25 years since JEOPARDY! Two and a half decades since the first of my two appearances on a syndicated game show. It is one of those things that people most identify with me.
I’m not going to rehash what happened. I wrote about that way back in 2005 and subsequently. Indeed, telling about it was one of the two reasons I started the blog in the first place. But I do want to reflect on why people keep bringing it up.
In June 2023, I was at the retirement party of some teachers, including a college friend of my wife. We were at a table of people I mostly did not know. Yet someone mentioned that they heard I was on the show. Then another person asked me about it, and a third gently chastised me for not bringing it up.
People in my area have won more games than I did. A woman from my town was on a show a month before my episodes did. But I had some unique advantages.
My shows were recorded in Boston, not in southern California. This meant that WTEN, Channel 10, the Albany affiliate station showed up at the tapings, much to my surprise. And TV folks from the Binghamton area (my hometown) and, inexplicably, Plattsburgh, way in upstate NY, interviewed me before the shows aired. The reporters covering the contestants got to play some mock games, which made the stations plug MY appearances more than a player who had gone to L.A.
Someone, usually people I didn’t know, mentioned to me being on the show for 270 days straight. Then not for a few days, followed by another streak of several weeks. It was weird and nice in about equal measure.
McGuire, not McGwire
Mark McGuire was the new person who covered the local television scene for the Albany Times Union in November 1998. When I won, he mentioned Linda Zusman, a foreign language teacher from Albany, NY, who had won $12,000 on the show that aired on October 6. After Sarah Gold took home $15,001 in a show from June 14, 1999, he mentioned Linda and me. And so on.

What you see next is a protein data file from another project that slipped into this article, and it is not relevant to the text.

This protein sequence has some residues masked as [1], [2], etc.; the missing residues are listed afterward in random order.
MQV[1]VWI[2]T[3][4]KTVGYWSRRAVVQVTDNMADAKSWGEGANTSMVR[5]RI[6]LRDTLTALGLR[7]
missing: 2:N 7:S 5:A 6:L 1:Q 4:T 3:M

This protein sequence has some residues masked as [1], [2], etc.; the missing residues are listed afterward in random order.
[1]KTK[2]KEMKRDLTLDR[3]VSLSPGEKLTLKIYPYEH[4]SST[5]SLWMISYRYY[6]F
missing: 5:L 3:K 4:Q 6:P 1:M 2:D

When Mark had tired of Ken Jennings after he won about 20 games, he called or emailed me for a pull quote.
This is true: I’m SO happy I played then rather than now. The picayune scrutiny players endure from social media is exhausting, everything from apparel to missing an “easy” Final JEOPARDY!
A friend of mine asked me whether I had been invited to the Champions Wildcard that’s been taking place on JEOPARDY recently. No, all contestants are “winners who nabbed one, two, or three wins in Season 37 or Season 38.” I’m not jealous, but I do think it diminishes the game somewhat.
Yet I’m fine with those folks who never won being in the Second Chance tournament. They may have come up against a Mattea Roach, winner of 23 straight games, or 16-game winner Ryan Long.
One person I must thank publicly during my time on the show is Amy Roeder. She was the other challenger in my win. She played such a competitive game that I had to make a huge wager in FJ.
More importantly, she took my call the day before our episode aired. I was freaking out after having kept the results of the show secret for about seven weeks, and I needed to talk to someone. Because she was so personable, I got her number from directory assistance. She was very accommodating.
And now Amy is doing great things. She is “serving her second term in the Maine House of Representatives. She is the House chair of the Labor and Housing Committee.
“Rep. Roeder has worked in the arts for her entire adult life, both as an artist and administrator. She currently serves as an adjunct theater professor at the University of Maine. Additionally, she is a freelance business trainer and has worked with multiple local and national companies to address critical issues around communication, problem-solving, and organizational change management.
“Rep. Roeder is a strong advocate in Augusta for fair wages, safe working conditions, and expanded opportunities for all workers. She is particularly passionate about supporting small businesses and working to help Maine’s downtowns and Main Streets thrive.”
Oh, and she pointed out this intro to our episode.